Monday, Apr. 21, 2014 at 4:18pm
Everything you need to know to be a Master of Business Arts
Today the excellent Poets & Quants published an excellent interview with me about The Curriculum, its intent and purpose, the majesty of its architecture, and some of its salient points. The interview may be found here (http://bit.ly/1nkKiwB). Here's the way this obviously sophisticated, witty and insightful digital journal introduced the feature, which also includes a well-chosen selection of charts and graphs supported, of course, by research from The National Association for Serious Studies.
"Can you really pack a two-year, $250,000-curriculum in a single book?" they begin. "Author and longtime Fortune columnist Stanley Bing sets out to do exactly that in “The Curriculum: Everything You Need to Know to Be a Master of Business Arts.” They continue:
If the concept strikes you as preposterous, a peek inside will do little to dispel these doubts. From the accreditation body, the National Association for Serious Study (“dedicated to a number of serious studies”), to a core curriculum that includes “Not Appearing Stupid” and “Crazy People,” the book offers a satirical take on an overly staid subject. Think Stephen Colbert meets B-school – with infographics.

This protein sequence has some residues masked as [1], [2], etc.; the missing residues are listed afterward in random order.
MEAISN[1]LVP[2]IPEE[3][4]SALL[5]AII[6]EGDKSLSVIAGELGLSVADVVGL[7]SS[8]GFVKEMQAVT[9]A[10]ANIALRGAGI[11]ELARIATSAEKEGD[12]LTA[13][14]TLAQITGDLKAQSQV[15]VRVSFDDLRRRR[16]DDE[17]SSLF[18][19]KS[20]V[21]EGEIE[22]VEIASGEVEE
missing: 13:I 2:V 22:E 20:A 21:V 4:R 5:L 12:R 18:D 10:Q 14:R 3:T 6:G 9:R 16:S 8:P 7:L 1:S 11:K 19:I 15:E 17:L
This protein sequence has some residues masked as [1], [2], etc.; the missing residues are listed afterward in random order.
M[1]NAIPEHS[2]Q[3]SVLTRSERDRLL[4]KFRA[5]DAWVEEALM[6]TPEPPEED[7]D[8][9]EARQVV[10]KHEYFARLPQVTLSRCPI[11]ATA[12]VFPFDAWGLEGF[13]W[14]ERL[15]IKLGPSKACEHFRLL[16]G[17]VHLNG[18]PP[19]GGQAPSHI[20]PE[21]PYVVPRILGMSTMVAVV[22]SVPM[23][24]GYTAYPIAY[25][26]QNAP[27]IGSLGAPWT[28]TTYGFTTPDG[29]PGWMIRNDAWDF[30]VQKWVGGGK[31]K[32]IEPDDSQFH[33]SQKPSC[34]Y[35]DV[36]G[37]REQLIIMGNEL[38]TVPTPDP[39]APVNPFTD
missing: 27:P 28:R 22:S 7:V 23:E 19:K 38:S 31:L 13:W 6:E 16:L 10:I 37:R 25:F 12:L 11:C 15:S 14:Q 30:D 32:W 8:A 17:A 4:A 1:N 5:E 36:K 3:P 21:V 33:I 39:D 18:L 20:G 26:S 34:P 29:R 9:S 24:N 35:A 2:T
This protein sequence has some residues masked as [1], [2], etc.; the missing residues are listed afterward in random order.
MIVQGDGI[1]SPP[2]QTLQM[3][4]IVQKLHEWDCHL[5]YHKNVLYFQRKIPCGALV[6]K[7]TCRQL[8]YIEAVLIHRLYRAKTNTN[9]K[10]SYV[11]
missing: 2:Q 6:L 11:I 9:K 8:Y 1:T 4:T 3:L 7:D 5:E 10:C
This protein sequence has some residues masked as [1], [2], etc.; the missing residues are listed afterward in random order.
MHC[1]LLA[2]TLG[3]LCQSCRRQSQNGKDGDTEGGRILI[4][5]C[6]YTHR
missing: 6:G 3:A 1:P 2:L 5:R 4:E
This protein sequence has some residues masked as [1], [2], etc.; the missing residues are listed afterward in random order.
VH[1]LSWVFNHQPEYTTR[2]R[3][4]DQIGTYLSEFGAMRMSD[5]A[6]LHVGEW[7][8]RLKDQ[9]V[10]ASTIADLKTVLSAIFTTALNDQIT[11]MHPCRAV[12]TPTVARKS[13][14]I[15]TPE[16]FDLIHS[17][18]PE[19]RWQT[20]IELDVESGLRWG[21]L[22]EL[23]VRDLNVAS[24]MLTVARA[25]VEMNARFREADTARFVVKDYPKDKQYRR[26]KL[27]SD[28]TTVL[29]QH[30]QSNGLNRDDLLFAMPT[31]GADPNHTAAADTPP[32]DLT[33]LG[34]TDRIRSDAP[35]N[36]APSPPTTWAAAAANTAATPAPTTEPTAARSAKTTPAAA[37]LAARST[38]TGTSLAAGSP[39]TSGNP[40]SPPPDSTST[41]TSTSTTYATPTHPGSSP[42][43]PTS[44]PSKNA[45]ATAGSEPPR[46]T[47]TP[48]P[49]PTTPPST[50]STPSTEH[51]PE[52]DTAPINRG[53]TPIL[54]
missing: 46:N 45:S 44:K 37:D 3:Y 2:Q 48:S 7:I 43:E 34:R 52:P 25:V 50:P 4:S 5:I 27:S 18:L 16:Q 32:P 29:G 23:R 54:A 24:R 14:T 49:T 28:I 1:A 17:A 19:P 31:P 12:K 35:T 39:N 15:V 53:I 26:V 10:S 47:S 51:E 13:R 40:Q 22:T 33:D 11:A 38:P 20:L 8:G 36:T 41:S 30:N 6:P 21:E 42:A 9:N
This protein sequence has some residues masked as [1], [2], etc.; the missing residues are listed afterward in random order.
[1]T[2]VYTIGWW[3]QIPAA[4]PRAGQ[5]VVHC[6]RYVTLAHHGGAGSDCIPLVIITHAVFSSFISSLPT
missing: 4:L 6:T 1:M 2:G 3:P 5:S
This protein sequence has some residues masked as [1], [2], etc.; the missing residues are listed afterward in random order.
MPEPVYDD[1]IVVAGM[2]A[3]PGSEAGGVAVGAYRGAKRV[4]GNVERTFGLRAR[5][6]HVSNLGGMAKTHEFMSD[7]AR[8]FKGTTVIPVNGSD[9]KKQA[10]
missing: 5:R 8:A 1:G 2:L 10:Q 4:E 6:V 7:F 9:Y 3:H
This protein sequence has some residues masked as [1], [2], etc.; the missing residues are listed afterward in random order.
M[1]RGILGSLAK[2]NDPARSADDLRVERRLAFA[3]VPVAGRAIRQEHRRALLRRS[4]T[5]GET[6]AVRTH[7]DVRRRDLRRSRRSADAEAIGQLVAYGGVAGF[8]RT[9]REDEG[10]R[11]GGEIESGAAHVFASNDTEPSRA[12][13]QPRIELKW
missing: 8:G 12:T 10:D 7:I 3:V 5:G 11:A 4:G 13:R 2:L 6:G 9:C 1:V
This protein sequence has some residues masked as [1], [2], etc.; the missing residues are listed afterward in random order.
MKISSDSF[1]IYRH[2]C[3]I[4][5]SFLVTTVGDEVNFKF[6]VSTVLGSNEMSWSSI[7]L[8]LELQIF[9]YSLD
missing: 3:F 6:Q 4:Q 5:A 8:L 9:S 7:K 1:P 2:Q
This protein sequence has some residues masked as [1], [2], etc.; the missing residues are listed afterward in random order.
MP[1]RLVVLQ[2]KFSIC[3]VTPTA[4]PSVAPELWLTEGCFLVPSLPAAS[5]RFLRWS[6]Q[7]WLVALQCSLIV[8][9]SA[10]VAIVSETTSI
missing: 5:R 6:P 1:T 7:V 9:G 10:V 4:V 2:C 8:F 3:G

The humor, though pointed, is not what’s surprising. Rather, it’s the truth behind Bing’s bold, irreverent approach. Just as “The Office” and “Dilbert” magnify the absurdities of the 9-to-5 grind, so too Bing uses humor to poke holes in accepted business pedagogy. The glossary, for instance, defines marketing as the “art of creating demand for a product or service nobody knows they need,” while mergers are compared with insect marriage: “one spouse, and all its bodily parts, will be eaten as soon as intercourse is done.”
For all its flippancy, the book has valuable lessons: write short emails, don’t sound stupid, learn how to bullshit effectively, be respectful but not servile, and ditch the Bluetooth. The book is particularly useful for lessons you can’t get in a classroom: Few B-schools will tell you, on record anyway, that you’re likely to get docked a few points for sporting a hipster ponytail or that sipping a happy-hour Sprite instead of scotch could result in subtle shunning. Academic institutions fail to explain that your boss could very will be a raging psychopath, or that your coworkers will display at least one type of crazy – much less how to deal with them.
Without the strictures of academia, Bing throws political correctness to the wind and offers his readers a crash course on business boiled down to what it really is: interactions between humans for money and all the complications that invites. While the book is not likely to replace an MBA, it’s certainly a solid guide for navigating the nuances of business.
In a wide-ranging interview with Poets&Quants, Bing lays out his motivations for the book, where B-schools are missing the mark, and his top advice for business students.
Buy the book The Curriculum: Everything You Need To Know To Be A Master of Business Arts.